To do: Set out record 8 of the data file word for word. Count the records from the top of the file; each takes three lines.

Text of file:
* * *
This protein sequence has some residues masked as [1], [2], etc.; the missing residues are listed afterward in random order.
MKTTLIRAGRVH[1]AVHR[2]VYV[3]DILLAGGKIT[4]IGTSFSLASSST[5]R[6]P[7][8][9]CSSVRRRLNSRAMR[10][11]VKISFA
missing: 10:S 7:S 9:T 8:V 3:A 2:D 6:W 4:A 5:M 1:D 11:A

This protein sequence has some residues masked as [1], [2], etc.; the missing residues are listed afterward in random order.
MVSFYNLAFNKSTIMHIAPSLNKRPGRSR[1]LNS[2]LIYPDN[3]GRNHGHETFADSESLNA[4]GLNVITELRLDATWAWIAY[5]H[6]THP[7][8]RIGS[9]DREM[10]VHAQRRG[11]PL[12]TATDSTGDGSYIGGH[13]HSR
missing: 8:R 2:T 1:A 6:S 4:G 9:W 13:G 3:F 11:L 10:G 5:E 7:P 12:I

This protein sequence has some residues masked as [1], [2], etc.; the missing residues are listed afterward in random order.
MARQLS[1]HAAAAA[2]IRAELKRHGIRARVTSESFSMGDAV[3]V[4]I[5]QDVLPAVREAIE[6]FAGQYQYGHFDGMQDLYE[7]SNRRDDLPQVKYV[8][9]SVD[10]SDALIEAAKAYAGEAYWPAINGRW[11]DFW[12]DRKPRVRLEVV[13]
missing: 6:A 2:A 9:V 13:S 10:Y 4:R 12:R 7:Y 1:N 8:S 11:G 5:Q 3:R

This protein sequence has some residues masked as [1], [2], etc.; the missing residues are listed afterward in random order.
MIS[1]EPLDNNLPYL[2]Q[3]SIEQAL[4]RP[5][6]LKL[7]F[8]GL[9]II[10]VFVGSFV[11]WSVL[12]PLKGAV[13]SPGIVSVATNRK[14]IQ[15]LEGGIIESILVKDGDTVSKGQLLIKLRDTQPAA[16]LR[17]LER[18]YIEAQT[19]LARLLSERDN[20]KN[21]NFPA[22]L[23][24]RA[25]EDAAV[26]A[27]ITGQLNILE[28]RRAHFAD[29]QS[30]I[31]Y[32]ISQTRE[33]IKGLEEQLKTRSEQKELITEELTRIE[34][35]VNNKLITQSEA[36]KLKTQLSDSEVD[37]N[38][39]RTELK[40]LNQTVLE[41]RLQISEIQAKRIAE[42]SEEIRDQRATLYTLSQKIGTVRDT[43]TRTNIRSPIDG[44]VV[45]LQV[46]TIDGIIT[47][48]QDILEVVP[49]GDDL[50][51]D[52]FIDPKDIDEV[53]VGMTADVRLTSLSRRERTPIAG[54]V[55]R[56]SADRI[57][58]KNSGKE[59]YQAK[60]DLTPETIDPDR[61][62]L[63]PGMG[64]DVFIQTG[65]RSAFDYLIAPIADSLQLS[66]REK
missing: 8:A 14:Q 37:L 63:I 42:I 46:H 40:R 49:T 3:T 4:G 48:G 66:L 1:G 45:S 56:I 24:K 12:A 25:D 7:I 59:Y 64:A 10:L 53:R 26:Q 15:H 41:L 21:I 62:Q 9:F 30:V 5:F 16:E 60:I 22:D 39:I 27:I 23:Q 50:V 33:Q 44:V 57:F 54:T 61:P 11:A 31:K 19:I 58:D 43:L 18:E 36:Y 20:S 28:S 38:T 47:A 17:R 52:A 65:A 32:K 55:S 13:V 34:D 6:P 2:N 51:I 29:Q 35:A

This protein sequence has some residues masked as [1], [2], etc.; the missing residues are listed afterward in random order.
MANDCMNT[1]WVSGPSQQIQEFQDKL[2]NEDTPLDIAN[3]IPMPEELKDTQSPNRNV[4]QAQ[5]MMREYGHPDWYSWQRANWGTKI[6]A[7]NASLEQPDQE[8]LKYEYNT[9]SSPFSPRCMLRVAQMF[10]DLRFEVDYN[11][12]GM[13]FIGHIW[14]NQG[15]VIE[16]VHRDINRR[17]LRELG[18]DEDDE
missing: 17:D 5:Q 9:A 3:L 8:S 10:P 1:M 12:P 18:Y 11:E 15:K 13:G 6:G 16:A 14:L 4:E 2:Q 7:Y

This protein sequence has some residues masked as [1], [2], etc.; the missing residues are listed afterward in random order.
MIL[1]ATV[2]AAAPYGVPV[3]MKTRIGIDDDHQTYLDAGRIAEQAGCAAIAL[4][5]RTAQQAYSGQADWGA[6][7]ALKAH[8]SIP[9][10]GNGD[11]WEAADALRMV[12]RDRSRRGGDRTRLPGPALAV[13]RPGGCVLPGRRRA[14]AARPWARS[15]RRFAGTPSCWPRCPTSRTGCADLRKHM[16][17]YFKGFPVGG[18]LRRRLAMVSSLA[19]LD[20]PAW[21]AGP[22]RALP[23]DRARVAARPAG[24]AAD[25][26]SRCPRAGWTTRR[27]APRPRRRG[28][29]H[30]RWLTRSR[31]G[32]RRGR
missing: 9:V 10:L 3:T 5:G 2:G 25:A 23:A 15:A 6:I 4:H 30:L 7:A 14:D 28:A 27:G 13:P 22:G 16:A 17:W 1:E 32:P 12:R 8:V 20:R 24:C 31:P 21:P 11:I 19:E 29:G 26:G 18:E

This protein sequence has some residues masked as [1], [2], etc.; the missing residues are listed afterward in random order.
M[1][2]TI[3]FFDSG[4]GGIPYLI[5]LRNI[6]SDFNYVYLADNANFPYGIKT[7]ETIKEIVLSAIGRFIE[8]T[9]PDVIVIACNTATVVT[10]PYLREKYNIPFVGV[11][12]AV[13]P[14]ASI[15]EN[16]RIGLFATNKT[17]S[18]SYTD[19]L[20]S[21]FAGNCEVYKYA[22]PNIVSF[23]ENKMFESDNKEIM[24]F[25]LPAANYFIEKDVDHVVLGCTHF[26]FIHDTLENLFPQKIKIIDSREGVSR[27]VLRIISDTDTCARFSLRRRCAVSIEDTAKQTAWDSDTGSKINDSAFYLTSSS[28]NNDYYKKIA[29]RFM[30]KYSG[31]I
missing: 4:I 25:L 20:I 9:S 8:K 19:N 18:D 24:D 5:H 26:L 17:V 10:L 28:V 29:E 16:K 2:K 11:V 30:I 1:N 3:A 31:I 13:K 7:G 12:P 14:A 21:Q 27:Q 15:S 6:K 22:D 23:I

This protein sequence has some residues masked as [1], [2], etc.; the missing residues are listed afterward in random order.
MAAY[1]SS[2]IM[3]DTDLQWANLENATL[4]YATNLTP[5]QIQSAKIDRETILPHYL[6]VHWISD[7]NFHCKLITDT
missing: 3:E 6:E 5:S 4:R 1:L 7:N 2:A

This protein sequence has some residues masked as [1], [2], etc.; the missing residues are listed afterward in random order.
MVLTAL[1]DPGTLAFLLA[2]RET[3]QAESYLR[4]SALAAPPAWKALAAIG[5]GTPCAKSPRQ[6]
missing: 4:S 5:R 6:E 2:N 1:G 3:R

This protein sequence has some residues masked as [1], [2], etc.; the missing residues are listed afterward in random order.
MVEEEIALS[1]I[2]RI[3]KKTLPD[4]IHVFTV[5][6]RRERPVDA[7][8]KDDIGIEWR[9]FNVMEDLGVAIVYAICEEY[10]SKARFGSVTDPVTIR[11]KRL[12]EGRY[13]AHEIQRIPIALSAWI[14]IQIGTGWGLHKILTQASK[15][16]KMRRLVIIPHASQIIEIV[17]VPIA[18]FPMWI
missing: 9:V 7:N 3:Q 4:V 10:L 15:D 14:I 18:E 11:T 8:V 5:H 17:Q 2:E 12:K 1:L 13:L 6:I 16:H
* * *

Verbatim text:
This protein sequence has some residues masked as [1], [2], etc.; the missing residues are listed afterward in random order.
MAAY[1]SS[2]IM[3]DTDLQWANLENATL[4]YATNLTP[5]QIQSAKIDRETILPHYL[6]VHWISD[7]NFHCKLITDT
missing: 3:E 6:E 5:S 4:R 1:L 7:N 2:A